I wish this government would listen to the voice of reason. The government should adopt a comprehensive economic reform agenda that stretches across all sectors aligning itself to all sectors uniformly. This can only happen when the "we know all" mentality is put aside. Zimbabwe is for all of us not just a privileged few.

ND: Your organisation has been trying to help vendors access bailout packages, enlighten us on that.
SZ: Navuz supported the lockdown as a measure to protect informal workers from the deadly coronavirus. We were also aware of the effects of the lockdown on informal workers. Navuz has also embarked on a fact-finding mission to establish possible bailout resources to assist informal workers during the lockdown period. We discovered that bailout packages were being channelled through government and we suggested ways to have our members benefit.

Navuz, among other organisations, submitted names of the vulnerable. However, the taskforce overseeing disbursements does not have even one member from the informal sector. The government did not consult us on how to best deal with this issue, so none of our members has benefited. We are watching and our time to talk will come.

ND: Government announced a grant of $200 million to cushion the vulnerable, while the World Bank also pledged support for vendors and reports are that Zanu-PF has hijacked the programmes.
SZ: We have been hearing a lot around the abuse of this fund. The corruption surrounding the use of this fund left us tongue-tied. Our biggest tragedy is that our government does not want to learn how to do things better and our government is not willing to listen to the voice of reason. Why would a taskforce dealing with informal sector members be devoid of members from the sector? It's dodgy. Navuz members have not benefited from the fund.

Why is our government not willing to work with the informal sector since August 2018 when it came into power, I wonder? Our members are suffering and as their representatives, we have very little knowledge on how the funds are being used. It is sad.

ND: If the lockdown was to be further extended or relaxed, what impact would it have on vendors?
SZ: Relaxing the lockdown with proper planning and strategy to combat the disease is practical but in our case, relaxing the lockdown is equally deadly because the country lags far behind in plans to combat the disease. Our disaster management is in shambles.

Continued lockdown is as bad as killing people without any form of support, under the current circumstances. Informal workers are between a hard place and a rock. Our question is: What is better death; coronavirus or death from hunger under lockdown?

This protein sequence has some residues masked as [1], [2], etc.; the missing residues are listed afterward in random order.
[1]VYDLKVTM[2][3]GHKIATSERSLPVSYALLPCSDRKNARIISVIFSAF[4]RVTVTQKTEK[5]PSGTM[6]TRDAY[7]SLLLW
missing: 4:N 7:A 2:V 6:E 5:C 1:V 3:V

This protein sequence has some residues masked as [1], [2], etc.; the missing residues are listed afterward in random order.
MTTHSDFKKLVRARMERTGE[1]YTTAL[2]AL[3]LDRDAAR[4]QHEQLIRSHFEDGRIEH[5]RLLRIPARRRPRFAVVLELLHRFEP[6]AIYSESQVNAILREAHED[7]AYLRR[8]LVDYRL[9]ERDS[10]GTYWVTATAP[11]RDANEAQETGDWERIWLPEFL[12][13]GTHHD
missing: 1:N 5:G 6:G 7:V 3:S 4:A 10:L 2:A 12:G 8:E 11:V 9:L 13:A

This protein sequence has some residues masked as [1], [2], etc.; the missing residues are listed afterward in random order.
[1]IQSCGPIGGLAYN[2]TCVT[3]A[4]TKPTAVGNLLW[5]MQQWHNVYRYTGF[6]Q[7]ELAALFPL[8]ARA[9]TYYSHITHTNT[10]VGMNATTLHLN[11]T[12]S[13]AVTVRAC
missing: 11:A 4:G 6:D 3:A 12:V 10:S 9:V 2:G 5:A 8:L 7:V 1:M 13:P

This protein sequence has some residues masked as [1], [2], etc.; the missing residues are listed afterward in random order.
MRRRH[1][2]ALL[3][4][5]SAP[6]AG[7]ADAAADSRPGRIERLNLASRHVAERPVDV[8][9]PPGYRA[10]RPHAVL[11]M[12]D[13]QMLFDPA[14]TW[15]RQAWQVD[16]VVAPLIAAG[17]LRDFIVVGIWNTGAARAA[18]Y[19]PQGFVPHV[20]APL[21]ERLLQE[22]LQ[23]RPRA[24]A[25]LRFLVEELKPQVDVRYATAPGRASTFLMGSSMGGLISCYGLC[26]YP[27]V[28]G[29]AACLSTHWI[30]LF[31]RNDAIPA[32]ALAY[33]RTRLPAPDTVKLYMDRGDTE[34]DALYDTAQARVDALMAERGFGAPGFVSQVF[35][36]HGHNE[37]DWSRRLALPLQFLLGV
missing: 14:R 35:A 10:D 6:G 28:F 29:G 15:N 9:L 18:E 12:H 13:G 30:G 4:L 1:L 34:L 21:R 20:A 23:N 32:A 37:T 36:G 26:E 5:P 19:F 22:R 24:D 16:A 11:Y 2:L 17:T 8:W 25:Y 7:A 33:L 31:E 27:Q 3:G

ND: Let me take you back a bit, you at one time was a fierce critic of Zanu-PF during the Mugabe era but you softened up as time went by, raising suspicion you were paid by the regime to shut up.
SZ: Correct. I was a fierce critic of Zanu-PF during the Mugabe era. And I stood by my (MDC) president, the late Richard Morgan Tsvangirai. I paid little attention to undemocratic processes that were happening in the MDC back then. In May 2013, I then realised that MDC was harbouring an undemocratic monster, an enemy of the people, a centre of corruption, permanent friend to violence and injustice, that individual is now the leader of MDC Alliance (Nelson Chamisa).

Comparing ED and that pseudo democrat, it was better to give ED a chance. ED had promised heaven on earth for all Zimbabweans. I truly gave the ED administration my sincere support hoping that it would be different from the woes of our past. My support was undivided and premised on the hope that his administration would care for its people.

I'm too dear to buy and I will remain too expensive for anyone to bid for my soul and conscience. However, the ED administration has few progressive leaders within its government structure and a lot of deadwood.

The suffering of many Zimbabweans is being caused by Zanu-PF and MDC Alliance. The leaders in both parties are arrogant to our detriment. I am a permanent friend to principles of democracy, justice, poverty alleviation and anti-corruption. Why did MDC Alliance allow an undemocratic monster to emerge? I refused to contest as legislator on the MDC Alliance ticket for that reason. A good name is better than money.

ND: Recently, you joined the anti-corruption taskforce led by axed Zanu-PF youth leader Godfrey Tsenengamu, what do you aim to achieve?
SZ: If you listened to me from the onset, corruption is my number one enemy. I will continue to work with Tsenengamu. His cause to fight corruption is noble and I even wonder why Zanu-PF would expel a young man fighting against such a cause. Godfrey's fight against corruption must be supported by the Head of State.

ND: Do you aspire for political office and on which side do you stand Zanu-PF or MDC?
SZ: I already hold a political office outside the structures of Zanu-PF or MDC Alliance. I am a political and human rights advocate and on that space, I hold a serious political office. If politics is about standing with your people and working with your people for their general good, then the two political parties mentioned require some lessons.

I have a very strong feeling that if Zanu-PF and MDC Alliance don't wake up on time, they will only know late that they made fools of themselves. Both parties have inflicted suffering on general masses of Zimbabwe in the past two years unbearably.

ND: What does the future hold for vendors?
SZ: We are surely on a windy journey from the land of suffering and persecution to the promised land. The emergence of leaders who have people at heart, who plead to God for their people and who seek God's guidance will see a shift in the lives of Zimbabweans.

The leaders I am talking about here should not be partisan in mentality and should not be greedy and corrupt. Our tomorrow is bright if Zimbabweans unite against cheap politics. The current political leadership lie to people and have no intention to protect the vulnerable.

Source - newsday